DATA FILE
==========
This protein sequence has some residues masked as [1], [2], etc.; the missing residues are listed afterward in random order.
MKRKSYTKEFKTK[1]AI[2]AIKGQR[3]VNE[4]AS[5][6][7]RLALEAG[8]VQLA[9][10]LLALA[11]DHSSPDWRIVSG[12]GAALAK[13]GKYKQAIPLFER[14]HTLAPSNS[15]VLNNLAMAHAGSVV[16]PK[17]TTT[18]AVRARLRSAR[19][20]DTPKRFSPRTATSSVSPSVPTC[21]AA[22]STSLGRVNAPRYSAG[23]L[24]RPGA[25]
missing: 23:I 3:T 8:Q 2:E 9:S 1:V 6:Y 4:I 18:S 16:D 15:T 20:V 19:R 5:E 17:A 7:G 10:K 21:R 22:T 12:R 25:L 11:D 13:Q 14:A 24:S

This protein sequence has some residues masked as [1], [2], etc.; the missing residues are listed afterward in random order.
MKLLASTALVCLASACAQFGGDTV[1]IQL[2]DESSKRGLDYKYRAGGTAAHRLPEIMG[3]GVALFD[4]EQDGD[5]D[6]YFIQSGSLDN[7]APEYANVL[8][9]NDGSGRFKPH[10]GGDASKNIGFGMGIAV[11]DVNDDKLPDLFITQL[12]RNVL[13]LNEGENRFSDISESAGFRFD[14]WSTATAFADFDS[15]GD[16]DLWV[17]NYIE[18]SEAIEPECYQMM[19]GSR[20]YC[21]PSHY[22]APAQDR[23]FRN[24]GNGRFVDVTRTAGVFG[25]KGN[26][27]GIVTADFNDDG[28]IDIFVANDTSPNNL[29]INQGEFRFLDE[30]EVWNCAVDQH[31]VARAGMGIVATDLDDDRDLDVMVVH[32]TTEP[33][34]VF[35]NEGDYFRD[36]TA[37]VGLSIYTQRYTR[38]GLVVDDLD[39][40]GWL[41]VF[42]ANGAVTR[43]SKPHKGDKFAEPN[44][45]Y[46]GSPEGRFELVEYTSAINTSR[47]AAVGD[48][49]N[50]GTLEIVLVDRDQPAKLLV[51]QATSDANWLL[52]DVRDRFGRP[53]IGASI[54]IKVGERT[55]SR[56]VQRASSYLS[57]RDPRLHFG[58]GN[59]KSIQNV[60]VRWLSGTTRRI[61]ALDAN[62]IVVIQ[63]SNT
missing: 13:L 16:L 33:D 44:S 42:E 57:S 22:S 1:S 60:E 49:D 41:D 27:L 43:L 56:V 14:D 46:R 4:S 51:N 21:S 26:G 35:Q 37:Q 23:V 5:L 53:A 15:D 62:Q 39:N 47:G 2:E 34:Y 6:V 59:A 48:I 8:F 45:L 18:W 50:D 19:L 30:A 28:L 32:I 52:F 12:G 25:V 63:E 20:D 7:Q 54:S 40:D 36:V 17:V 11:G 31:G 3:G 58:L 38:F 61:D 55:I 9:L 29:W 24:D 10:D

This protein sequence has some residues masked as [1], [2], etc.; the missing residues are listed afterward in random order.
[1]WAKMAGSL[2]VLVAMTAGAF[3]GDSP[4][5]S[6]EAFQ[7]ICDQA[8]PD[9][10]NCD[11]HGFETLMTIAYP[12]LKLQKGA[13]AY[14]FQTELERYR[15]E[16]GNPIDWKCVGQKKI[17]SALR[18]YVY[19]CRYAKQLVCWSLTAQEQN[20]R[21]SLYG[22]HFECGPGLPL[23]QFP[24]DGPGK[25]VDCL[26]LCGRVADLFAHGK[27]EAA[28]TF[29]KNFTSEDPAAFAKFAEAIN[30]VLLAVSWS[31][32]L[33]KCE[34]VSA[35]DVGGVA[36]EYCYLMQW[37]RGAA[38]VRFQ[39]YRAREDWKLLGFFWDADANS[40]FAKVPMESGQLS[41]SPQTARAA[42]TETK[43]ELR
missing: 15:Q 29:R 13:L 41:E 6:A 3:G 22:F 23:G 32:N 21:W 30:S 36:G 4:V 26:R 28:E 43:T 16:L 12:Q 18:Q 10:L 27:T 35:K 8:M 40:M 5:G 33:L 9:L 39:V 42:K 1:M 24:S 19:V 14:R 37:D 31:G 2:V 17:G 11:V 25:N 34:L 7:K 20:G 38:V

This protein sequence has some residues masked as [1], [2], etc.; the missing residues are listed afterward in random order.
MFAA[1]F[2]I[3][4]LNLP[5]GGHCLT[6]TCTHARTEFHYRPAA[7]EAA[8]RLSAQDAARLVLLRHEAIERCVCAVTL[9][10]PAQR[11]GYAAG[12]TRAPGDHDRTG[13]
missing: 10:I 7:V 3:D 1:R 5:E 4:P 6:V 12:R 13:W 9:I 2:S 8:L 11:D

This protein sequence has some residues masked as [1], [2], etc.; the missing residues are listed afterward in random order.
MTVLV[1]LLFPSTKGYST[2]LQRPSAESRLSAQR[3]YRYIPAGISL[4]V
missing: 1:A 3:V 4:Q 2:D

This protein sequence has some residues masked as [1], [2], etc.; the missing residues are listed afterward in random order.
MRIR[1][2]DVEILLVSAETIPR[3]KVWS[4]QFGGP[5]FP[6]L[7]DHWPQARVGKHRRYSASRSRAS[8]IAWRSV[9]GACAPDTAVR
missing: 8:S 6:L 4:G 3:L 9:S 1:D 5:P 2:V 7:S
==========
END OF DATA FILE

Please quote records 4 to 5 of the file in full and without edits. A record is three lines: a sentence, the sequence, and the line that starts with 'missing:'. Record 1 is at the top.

This protein sequence has some residues masked as [1], [2], etc.; the missing residues are listed afterward in random order.
MFAA[1]F[2]I[3][4]LNLP[5]GGHCLT[6]TCTHARTEFHYRPAA[7]EAA[8]RLSAQDAARLVLLRHEAIERCVCAVTL[9][10]PAQR[11]GYAAG[12]TRAPGDHDRTG[13]
missing: 10:I 7:V 3:D 1:R 5:E 4:P 6:V 12:R 13:W 9:I 2:S 8:L 11:D

This protein sequence has some residues masked as [1], [2], etc.; the missing residues are listed afterward in random order.
MTVLV[1]LLFPSTKGYST[2]LQRPSAESRLSAQR[3]YRYIPAGISL[4]V
missing: 1:A 3:V 4:Q 2:D